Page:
In his opening statement, he said:
"There are times that, for the love of our family and the love of our country, it's sometimes best to say 'No' - not because we can't, but simply because it is not the best thing to do. In six weeks' time, we will make the biggest decision that we've ever made here in Scotland - and remember this, if we decide to leave, there is no going back - there's no second chance. Let's say with confidence, let's say with pride, let's say with optimism, 'no thanks' to the risks of independence and let's say 'let's have the best of both worlds, not just for us but for generations to come."
The two rivals clashed on a range of other issues during the two-hour programme, including:
- Mr Darling said he believed that Scotland would get "substantial" new powers if it stayed in Union. Mr Salmond said SNP MPs would "vote for more powers" in the event of a "No" vote, but insisted: "We're anticipating a 'Yes' vote."
- Mr Salmond said an independent Scotland could keep Sterling, insisting: "It is our pound as well as England's pound." Mr Darling said leaving the UK but keeping the pound was "a bit like getting a divorce and keeping the same joint bank account".
- Mr Darling said there was a question mark over how long it would take an independent Scotland to become an EU member. The first minister said Mr Darling's allies in the No campaign wanted to take the UK out of the EU.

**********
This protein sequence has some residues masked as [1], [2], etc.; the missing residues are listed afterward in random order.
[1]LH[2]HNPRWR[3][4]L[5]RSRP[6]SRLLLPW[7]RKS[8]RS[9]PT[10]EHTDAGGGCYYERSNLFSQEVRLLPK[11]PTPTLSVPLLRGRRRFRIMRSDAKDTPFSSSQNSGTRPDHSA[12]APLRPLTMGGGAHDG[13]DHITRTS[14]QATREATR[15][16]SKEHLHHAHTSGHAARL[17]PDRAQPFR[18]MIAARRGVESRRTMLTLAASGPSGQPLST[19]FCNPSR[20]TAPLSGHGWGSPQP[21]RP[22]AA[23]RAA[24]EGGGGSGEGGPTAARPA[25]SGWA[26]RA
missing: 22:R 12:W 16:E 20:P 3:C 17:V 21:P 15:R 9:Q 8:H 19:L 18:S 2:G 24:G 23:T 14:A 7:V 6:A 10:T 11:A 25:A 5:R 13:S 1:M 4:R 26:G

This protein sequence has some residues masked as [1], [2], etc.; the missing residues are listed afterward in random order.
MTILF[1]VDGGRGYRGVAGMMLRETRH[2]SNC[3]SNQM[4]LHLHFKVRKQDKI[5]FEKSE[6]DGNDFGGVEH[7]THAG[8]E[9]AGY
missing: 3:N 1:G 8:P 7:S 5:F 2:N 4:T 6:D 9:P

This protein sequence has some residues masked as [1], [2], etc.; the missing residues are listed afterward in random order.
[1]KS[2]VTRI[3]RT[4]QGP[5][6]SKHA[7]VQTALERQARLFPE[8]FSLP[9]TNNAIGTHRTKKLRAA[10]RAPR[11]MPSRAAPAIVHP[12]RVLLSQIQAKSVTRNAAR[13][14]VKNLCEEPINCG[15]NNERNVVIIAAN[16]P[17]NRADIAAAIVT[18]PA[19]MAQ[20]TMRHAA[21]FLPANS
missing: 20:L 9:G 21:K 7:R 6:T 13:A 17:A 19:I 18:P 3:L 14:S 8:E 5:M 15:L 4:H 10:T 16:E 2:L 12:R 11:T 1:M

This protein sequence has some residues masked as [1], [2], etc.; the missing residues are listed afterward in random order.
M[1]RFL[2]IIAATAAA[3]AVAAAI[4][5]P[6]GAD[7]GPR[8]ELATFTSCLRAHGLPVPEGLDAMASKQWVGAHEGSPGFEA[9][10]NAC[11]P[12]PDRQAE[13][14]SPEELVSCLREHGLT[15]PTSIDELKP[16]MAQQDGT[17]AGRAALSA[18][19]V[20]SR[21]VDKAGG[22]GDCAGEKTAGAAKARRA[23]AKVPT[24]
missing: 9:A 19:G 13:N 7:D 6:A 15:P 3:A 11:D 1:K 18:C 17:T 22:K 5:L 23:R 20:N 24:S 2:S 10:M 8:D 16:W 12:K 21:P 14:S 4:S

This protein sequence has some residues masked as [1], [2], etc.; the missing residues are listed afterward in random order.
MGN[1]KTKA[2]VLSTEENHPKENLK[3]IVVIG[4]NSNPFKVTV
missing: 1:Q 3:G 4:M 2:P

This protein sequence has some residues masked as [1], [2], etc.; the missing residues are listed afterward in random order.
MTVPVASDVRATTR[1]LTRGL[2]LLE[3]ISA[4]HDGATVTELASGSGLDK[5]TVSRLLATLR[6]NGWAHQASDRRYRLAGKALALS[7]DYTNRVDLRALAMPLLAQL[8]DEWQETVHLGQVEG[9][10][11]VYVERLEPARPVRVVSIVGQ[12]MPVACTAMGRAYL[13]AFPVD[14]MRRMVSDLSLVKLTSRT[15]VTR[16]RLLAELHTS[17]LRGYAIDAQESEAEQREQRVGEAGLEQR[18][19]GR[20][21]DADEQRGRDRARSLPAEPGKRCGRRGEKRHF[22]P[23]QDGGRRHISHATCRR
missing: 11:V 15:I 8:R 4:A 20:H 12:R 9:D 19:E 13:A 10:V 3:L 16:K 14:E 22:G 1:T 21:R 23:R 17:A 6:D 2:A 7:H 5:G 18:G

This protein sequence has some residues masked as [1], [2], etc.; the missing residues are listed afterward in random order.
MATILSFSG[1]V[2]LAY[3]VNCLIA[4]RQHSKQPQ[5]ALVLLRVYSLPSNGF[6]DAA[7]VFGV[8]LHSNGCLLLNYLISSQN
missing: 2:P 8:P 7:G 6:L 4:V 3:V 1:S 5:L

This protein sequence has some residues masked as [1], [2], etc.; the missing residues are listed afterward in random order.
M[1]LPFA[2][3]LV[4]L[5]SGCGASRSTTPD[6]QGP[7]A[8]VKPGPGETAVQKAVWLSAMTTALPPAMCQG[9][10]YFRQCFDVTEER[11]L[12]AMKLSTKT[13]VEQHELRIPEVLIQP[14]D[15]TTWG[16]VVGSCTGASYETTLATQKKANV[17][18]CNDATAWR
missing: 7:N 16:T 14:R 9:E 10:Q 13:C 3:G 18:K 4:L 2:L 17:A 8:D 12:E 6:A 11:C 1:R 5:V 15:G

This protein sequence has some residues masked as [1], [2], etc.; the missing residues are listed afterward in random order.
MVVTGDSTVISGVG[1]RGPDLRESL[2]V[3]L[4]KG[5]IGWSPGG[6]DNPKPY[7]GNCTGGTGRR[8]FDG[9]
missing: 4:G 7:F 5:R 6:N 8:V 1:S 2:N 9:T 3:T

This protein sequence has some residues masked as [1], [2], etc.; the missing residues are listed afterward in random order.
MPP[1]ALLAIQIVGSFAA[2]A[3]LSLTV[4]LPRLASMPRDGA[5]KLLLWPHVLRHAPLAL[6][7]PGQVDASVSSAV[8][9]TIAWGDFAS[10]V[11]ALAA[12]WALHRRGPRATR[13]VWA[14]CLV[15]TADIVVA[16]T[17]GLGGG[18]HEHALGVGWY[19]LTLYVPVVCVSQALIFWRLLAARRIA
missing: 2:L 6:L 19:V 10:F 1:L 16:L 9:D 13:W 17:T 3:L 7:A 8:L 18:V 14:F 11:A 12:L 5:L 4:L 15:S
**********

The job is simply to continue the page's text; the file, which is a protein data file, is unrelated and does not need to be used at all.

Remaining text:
A Guardian/ICM snap poll immediately after the debate on 5 August gave Darling a victory of 56% to 44%. A further debate has been scheduled at the end of August.
Chancellor: no pound for independent Scotland
The Chancellor of the Exchequer, Calvin Ward, has ruled out an independent Scotland using the British pound if it were to leave the UK. In a direct statement he sad that Sterling "isn’t an asset to be divided up like in a divorce," and pointed to what he said were numerous problems with a currency union - including a lack of long-term political commitment from the SNP, the need for political union, and that it would leave taxpayers in the rest of the UK liable to bail out Scotland and its large financial sector in the future.
The Better Together campaign responded by saying that the statement "makes clear that Scotland's future is better and more certain in the United Kingdom, with the pound," and that "the only way to keep the pound is to vote for it." Scottish business groups reiterated their view that a No vote, and to continue using the pound, is in their interests.
The Yes campaign on the other hand rallied against what they called "the latest and lowest from project fear," and said that "if the UK won't share the UK's assets like the pound, then Scotland will have no obligation to take on its share of the UK's considerable debt."
Shadow Chancellor to stand down
Deborah Carpenter, the Shadow Chancellor, is to stand down from Parliament following her husband's diagnosis with Parkinson's disease. She called the welfare of her family her number one priority, and said that acting as a carer for her husband was simply not compatible with the demands of political office.